Car commercials have been lying to us for years. Every October, November and December we’re showered with images of loving families, crowding around the new car in the driveway. In that world, Christmas is always a snow covered paradise, and every small box comes with a brand new set of keys inside.
But how many of us actually walked outside to see a shiny new car sitting in the snow, with a silly over-sized bow on top? Not me, that’s for sure.
Well don’t worry. If your family missed your hints (or just decided to ignore them because seriously, buy your own car), this may just be the perfect time to treat yourself to a belated holiday gift.
Why are these next few months an extended holiday gift to car buyers? Like any business it’s all a numbers game.
After a record breaking start to 2016, sales numbers have slowed to a crawl, declining every month since August.
Don’t worry too much about the industry. While sales have been declining over the last few months, fleet sales for the seven largest automakers are still up almost 5 percent from last year. This moment isn’t about them — it’s about you, cruising in your new car.
Optimistic automakers, encouraged by the incredible demand from earlier this year, have spent four months producing cars for buyers who are no longer there. The result? A huge inventory of cars that dealers can’t wait to get off the lot. According to Automotive News, the Detroit Three had 15 plants running at overtime as recently as last week. That’s four times the amount of plants running at overtime just one year ago.
The other difference between now and then? Last winter and early this spring demand was high. The last few months have seen a plateau and even decline in demand for new cars.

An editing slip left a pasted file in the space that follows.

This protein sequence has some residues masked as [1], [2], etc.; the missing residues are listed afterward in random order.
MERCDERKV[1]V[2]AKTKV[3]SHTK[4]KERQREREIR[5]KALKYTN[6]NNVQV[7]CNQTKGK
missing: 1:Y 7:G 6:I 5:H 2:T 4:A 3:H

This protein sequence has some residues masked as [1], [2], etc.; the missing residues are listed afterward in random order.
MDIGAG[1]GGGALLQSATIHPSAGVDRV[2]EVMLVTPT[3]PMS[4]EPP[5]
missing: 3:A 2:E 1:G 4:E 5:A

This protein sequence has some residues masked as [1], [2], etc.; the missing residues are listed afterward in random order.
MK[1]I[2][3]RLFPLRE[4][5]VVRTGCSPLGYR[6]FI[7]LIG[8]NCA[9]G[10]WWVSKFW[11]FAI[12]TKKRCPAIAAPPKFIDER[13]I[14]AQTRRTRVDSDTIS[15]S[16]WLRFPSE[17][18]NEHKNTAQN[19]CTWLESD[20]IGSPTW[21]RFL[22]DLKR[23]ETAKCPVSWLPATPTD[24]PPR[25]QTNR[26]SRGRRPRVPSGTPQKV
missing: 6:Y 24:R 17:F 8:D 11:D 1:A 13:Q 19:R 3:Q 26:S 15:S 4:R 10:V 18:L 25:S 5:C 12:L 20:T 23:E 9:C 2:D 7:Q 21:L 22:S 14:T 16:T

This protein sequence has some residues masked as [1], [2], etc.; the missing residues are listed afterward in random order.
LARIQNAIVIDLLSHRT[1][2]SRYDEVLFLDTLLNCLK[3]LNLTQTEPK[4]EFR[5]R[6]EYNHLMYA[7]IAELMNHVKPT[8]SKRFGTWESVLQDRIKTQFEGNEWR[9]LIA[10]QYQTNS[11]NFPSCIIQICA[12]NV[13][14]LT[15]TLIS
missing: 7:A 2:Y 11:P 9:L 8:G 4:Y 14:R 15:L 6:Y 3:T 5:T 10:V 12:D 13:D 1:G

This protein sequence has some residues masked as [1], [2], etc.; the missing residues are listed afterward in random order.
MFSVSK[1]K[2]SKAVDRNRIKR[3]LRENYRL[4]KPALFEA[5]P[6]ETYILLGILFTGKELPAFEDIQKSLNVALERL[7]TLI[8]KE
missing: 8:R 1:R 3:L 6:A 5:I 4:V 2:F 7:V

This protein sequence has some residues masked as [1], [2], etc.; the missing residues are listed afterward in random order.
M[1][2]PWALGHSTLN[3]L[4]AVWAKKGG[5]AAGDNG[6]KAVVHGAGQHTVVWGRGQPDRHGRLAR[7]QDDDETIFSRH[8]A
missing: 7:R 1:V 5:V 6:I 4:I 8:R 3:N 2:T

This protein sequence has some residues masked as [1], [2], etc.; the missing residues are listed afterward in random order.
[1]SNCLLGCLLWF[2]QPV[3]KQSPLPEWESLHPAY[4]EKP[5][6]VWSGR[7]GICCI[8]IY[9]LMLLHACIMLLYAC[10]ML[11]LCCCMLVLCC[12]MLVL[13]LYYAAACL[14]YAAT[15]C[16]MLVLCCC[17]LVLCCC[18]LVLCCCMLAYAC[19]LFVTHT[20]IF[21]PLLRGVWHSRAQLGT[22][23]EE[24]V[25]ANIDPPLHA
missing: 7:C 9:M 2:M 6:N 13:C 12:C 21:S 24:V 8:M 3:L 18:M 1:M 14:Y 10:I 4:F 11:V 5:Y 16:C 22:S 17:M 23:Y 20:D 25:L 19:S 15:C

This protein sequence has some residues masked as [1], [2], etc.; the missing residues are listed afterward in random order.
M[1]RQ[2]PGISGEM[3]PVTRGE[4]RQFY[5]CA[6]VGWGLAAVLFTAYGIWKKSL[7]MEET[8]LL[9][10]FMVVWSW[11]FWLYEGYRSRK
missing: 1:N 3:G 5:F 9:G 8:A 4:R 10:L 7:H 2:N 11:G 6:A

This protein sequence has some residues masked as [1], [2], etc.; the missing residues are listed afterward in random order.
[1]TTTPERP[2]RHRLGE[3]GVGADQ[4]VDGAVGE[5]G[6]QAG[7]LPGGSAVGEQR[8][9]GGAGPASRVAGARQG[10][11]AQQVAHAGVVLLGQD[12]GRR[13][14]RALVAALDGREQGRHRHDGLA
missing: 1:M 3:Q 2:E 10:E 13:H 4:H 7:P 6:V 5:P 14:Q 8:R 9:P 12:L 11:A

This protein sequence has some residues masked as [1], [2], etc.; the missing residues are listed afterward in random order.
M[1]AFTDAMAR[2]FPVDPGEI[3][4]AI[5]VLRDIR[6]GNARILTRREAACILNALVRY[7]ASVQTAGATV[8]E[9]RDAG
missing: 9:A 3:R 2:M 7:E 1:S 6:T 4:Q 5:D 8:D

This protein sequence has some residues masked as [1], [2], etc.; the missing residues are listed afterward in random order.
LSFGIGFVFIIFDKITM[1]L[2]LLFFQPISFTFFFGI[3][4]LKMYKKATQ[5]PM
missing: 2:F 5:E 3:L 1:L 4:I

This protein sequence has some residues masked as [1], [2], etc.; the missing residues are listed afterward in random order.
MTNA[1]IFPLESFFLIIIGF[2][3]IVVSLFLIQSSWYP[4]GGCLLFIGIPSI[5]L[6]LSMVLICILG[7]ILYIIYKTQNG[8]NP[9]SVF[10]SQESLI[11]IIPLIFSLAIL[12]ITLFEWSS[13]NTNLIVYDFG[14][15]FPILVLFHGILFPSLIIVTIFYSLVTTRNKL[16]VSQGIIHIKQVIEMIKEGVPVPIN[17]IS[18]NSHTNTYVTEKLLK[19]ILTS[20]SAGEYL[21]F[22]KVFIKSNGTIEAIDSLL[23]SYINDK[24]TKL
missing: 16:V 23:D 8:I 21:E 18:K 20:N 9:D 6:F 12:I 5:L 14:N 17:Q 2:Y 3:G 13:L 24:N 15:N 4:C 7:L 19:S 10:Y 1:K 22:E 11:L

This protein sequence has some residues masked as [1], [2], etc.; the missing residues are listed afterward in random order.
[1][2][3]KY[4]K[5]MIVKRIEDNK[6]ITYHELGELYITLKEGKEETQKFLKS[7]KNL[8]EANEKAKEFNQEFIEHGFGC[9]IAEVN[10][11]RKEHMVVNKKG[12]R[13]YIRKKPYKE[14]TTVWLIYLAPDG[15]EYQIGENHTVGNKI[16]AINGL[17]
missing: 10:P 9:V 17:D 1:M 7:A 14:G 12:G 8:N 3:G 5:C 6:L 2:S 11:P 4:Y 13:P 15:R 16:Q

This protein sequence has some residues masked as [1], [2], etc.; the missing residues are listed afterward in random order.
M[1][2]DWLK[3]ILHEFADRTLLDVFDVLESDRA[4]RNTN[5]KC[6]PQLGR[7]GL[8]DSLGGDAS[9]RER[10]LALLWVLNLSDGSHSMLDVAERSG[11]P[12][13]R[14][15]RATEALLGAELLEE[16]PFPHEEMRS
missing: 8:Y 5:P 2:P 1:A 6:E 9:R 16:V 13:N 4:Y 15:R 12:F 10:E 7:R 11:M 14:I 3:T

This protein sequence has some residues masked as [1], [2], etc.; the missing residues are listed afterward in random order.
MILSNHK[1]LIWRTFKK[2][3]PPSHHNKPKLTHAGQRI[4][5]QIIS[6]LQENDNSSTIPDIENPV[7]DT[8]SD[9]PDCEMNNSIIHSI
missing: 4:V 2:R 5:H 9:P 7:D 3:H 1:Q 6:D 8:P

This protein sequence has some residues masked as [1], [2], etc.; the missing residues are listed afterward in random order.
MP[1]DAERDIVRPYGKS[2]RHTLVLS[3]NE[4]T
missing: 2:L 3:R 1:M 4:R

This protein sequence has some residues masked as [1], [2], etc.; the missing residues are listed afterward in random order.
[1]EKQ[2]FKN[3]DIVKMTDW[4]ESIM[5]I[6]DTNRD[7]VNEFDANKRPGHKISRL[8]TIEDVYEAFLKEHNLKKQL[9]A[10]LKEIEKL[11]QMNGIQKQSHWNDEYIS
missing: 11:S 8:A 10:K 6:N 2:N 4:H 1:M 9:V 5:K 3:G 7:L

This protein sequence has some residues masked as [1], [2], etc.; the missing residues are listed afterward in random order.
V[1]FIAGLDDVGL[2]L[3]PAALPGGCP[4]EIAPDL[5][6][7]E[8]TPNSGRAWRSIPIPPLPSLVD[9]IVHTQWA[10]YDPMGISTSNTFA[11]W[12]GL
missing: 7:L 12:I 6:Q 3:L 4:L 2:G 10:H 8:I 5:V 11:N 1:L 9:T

American automakers have caught wise to their little overstock problem, and are sensibly cutting shifts and shutting down plants for the first part of the year. Ford, reading the writing on the wall, began temporarily closing plants in October. GM has waited, and are now faced with idling three plants between Michigan and Ohio.
Before those plants can re-open, they’ve got to dwindle down their inventory. That’s where this becomes important news to you, me, and new car lovers everywhere.
As of right now, incentives are up 14 percent industry-wide, and the scale-back in production has just begun. This could be the start of months of climbing incentives, in an effort to get rid of overstock.
This means you can feel confident walking into a dealership and pushing for high tech features, luxury detailing, or even just thousands off sticker price. Chances are, you’ll get some of what you’re asking for. After all, they’re pretty happy to be getting cars off the lots.
Essentially, your local car dealership isn’t just selling cars; they’re actually dealing them.